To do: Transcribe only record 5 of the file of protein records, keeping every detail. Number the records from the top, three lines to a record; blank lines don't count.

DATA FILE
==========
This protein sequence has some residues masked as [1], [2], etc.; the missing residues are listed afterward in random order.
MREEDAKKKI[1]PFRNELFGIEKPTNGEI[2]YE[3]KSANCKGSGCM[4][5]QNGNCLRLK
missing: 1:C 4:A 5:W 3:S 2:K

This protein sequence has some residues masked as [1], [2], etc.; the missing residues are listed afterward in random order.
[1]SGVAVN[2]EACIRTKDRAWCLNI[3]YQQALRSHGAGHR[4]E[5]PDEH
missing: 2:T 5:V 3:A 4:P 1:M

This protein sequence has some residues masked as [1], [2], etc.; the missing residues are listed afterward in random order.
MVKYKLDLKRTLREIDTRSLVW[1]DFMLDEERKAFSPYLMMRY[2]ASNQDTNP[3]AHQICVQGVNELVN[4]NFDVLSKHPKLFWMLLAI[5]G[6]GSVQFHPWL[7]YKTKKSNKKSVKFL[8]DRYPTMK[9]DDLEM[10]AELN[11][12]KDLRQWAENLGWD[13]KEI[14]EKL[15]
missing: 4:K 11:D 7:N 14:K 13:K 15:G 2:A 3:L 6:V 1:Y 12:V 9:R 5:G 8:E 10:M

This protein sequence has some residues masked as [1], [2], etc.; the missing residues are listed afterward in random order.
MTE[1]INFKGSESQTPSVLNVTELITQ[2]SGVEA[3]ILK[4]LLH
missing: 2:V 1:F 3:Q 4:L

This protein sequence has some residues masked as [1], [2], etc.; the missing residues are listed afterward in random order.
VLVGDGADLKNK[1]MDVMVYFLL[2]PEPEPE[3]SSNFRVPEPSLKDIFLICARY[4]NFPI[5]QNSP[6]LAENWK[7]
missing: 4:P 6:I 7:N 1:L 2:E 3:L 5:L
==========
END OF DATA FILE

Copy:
This protein sequence has some residues masked as [1], [2], etc.; the missing residues are listed afterward in random order.
VLVGDGADLKNK[1]MDVMVYFLL[2]PEPEPE[3]SSNFRVPEPSLKDIFLICARY[4]NFPI[5]QNSP[6]LAENWK[7]
missing: 4:P 6:I 7:N 1:L 2:E 3:L 5:L